*Okara farmlands, anti torture legislation and missing persons also on agenda
Islamabad June 28, 2016: Expressing concern over some recent pronouncements of the Council of Islamic Ideology which it said tended to promote violence against women the Human Rights Committee of the Senate today questioned whether after having submitted its final report in 1997 to the Parliament the Council was still required to give opinions and submit reports to the Parliament and referred the issue to the law and justice division for advice.
The Committee met in the Parliament house today under the Chairpersonship of Senator Nasreen Jalil and attended by Senators Mohsin Leghari, Dr Jahanzeb Jamaldini, Ms Sitara Ayaz and Farhatullah Babar. Senior officers from the Ministry of Defence, Law, Justice and Human Rights, ministry of Interior, field officers dealing with Okara farmlands and other relevant departments also attended. Representatives of the Anjuman Mazareen Punjab also attended the meeting to present their point of view on the farmlands.
The issue came up during discussion on agenda item pertaining to violence against women particularly the recent incidents of burning in the name of honour. It asked the government to pass the anti honour killing Bill, passed unanimously by the Senate and referred to the national Assembly but which was now with the Joint sitting of the Parliament which could not adopt it at its last session for want of consensus.
Senator Farhatullah Babar pointed out that all political parties in the senate including the ruling coalition and religious parties had unanimously passed the Bill and it was strange that now the government was back tracing on it in the joint session in the name of consensus and asked whether this change of heart had something to do with panama leaks.
The Committee expressed dismay that tenants of farmlands had been charged with terrorism merely for trying to hold a public meeting on the international day of peasants on April 17 and asked the administration to review its highhanded approach. Farhatullah Babar said that by turning a blind eye to the militants in south Punjab and trying and torturing tenants with terrorism charges had made a joke of the National Action Plan and anti terror drive under it. The issue of military farmlands was referred to the human rights committee by the Senate Chairman on a motion moved by PPP Senator Farhatullah Babar.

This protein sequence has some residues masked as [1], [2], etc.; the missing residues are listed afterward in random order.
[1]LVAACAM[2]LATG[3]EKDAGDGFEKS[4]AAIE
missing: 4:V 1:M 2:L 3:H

The Committee today called upon the government to get passed from the National Assembly the anti torture Bill that was unanimously passed by the Senate in March 2015 and transmitted to it the very next day.
The Committee took note of incidents of enforced disappearances which it said was bringing bad name to the country and its agencies. It asked the government to implement the recommendations of the Commission on Enforced Disappearances and the directions of superior courts from time to time to bring the state security agencies under some legislation. The members also advised the government to sign the international Convention on Enforced Disappearances and asked for comprehensive briefing on it and the government reservations against signing it.
Noting that the sun set clause in the constitutional amendment for trial of militants by military courts had forced a decision on the political parties to give a thought to whether to extend it or not, the Committee held that military courts militated against justice and asked the political parties to carefully weigh the consequences and not give blank check to the security agencies.
Farhatullah Babar said that the experience of the past two years of the military courts had thrown up some very disturbing questions and some stark lessons had been learnt.
Announcing executions by tweets and in the absence of even minimal information about the defendants, the narratives of the prosecution and defence, where and when the trial was held and the verdict there were real dangers of miscarriage of justice. He said that it was promised that only jet black terrorists will be executed but record showed that even ordinary criminals had also been executed since the lifting of moratorium.
He proposed that the representatives of the National Commission of Human Rights (NCHR) which was authorized under the law to become a party to court cases involving human rights violations should sit through the proceedings of military courts as rapproteurs, if nothing else.
It was decided to examine the proposal in depth by seeking the views of relevant stake holders including the ministry of law and justice and human rights and defnece ministry..
The NCHR also briefed the committee on the kidnapping of Mir Muhammad Zehri in balichistan and asked the relevant authorities to expedite giving complete information about the incident in the background of the allegations leveled by the complainant in the petition.
Yet another case considered by the committee pertained to the mysterious disappearance of a Pakistani national in the UAE without trace over two years ago. The Committee formulated a set of questions and asked the interior ministry to seek replies to these questions from the relevant UAE authorities.